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helping my student figure out word problems

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No matter what we do, my son 15, can't seem to figure out word problems.  If he has the problem (in numbers) he can learn to solve it, but taking a word problem and having to figure out what to do to solve the problem is quite difficult for him.   He has always had difficulty with this concept...but up until now, I could explain it to him..but now that he is doing upper level math, I can't explain it....even if I understand it..which I sometimes do...but often don't.    Since, I know someone will ask....we are currently running through the books "Learn Math Fast" and he is in the Algebra 2 book.  My hope is because he is only a sophomore, he can take another (more rigorous program) during  the next 2 years and he will have a better handle on the math.   Does anybody have any ideas for us on this?  thanks. 

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My thought is to go back to the beginning - all the way back to "3 apples to 5 apples is how many apples?" - and move quickly forward till you get to a place where he can't do them entirely on his own, to figure out what he does and doesn't understand.  (If you still have your elementary math curriculum, you can use it for problems; else, Ray's Arithmetic is free and has a lot of straightforward ones.)  With the way he's had problems all the way through, and always needed you to explain them, it might be that he never really internalized how to do even the easier word problems on his own - that he doesn't have the foundation for the harder ones he faces now.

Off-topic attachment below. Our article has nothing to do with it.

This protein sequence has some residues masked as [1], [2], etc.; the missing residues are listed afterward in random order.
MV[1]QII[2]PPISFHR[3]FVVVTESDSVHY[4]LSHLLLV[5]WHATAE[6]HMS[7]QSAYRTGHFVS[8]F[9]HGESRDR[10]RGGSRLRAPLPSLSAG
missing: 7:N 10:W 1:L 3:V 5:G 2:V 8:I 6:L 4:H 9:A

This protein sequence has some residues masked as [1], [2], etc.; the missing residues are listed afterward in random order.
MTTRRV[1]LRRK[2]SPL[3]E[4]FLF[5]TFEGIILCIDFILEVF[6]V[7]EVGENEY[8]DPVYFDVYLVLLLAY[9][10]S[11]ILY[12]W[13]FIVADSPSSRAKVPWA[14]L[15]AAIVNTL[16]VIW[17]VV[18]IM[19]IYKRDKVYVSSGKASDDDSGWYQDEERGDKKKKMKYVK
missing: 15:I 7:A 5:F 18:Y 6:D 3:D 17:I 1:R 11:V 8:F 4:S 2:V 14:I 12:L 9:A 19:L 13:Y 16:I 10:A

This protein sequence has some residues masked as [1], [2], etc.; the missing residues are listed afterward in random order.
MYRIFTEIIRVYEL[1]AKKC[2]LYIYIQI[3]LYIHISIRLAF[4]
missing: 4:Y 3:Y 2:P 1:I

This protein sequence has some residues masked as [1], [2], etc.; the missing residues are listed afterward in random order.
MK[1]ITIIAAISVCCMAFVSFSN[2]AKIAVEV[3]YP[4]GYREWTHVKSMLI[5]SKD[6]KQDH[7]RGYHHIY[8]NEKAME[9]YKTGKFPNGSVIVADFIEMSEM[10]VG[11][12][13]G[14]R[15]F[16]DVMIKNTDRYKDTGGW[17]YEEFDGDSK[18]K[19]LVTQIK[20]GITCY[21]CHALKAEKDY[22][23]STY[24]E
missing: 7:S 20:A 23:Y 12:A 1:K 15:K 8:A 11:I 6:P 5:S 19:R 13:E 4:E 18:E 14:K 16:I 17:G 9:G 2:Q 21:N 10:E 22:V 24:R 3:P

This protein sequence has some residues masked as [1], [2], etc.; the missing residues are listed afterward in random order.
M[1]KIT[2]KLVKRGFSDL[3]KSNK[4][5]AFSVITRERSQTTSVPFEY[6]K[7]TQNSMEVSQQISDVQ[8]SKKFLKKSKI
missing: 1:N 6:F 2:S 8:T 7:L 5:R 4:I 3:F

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Math problems in high school are challenging because there are so many "moving parts" --- so many things to think about. There is rarely an easy, straight path to the answer. So your son needs a way to focus his thoughts on the problem and feel his way through the darkness. And he needs to be comfortable with the idea of dead ends, that he may have to try several different things before he discovers the approach that will work for that problem.

Part of that is what they're calling these days a "growth mindset" --- the willingness to keep trying in the face of failure, trusting that you can figure it out. And part of it is learning to develop a systematic way to think about complex situations.

I wrote a blog post about how to solve story problems that you and your son might find useful:

I later expanded that into a short pdf book that you can pick up free at my newsletter site: free 24-page problem-solving booklet. (No subscription necessary!)


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